Abnormal posturing that occurs with little stimulation is a sign of serious central nervous system damage. Problems with or damage to the nervous system may appear as posturing when a person does certain tasks, such as walking on the sides of the feet, toes, or heels.
Normally when a muscle contracts, the muscles on the opposite side of the joint offer resistance to the contraction. Abnormal posturing occurs when damage to the central nervous system (brain or spinal cord) reduces or prevents opposition to muscle contraction in certain muscle groups.
See the following types of abnormal postures:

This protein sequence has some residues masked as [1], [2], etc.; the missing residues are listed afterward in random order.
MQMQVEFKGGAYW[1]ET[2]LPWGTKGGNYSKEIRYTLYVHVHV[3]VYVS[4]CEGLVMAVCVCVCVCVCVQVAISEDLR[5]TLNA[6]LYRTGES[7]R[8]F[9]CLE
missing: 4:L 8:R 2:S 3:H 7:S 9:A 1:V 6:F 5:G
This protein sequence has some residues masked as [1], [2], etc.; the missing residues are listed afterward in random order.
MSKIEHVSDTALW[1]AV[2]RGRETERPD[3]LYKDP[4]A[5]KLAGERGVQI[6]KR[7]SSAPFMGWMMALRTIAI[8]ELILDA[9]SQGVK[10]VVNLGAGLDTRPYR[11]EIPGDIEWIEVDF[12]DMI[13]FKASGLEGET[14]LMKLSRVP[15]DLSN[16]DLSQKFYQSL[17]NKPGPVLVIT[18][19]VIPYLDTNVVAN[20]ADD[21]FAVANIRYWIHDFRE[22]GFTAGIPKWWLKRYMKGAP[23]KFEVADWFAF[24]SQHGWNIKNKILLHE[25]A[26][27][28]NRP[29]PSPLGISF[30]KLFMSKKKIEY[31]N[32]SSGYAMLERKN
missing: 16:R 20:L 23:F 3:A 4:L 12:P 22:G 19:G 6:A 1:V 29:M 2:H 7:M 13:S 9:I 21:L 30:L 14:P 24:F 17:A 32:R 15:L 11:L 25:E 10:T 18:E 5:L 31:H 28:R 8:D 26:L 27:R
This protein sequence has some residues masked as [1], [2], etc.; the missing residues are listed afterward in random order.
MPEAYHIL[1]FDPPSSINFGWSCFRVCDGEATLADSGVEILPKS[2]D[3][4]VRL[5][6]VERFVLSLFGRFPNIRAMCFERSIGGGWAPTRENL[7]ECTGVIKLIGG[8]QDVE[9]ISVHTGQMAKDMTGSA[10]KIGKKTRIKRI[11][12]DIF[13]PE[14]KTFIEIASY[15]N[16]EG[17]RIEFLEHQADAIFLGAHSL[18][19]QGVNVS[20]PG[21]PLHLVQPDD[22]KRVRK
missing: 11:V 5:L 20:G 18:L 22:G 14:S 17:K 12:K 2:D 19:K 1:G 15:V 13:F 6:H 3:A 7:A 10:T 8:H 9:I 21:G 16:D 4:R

Decerebrate posture -- the arms and legs are out straight and rigid, the toes point downward, and the head arches backward
Decorticate posture -- the body is rigid, the arms are stiff and bent, the fists are tight, and the legs are straight out
Opisthotonos -- the back is rigid and arching and the head is thrown backwards
An affected person may alternate between different postures as the condition changes.
Injury or swelling of a part of the brain, spinal cord, or nervous system is the most common cause of abnormal posturing. The type of posturing depends on the type and area of the nervous system involved.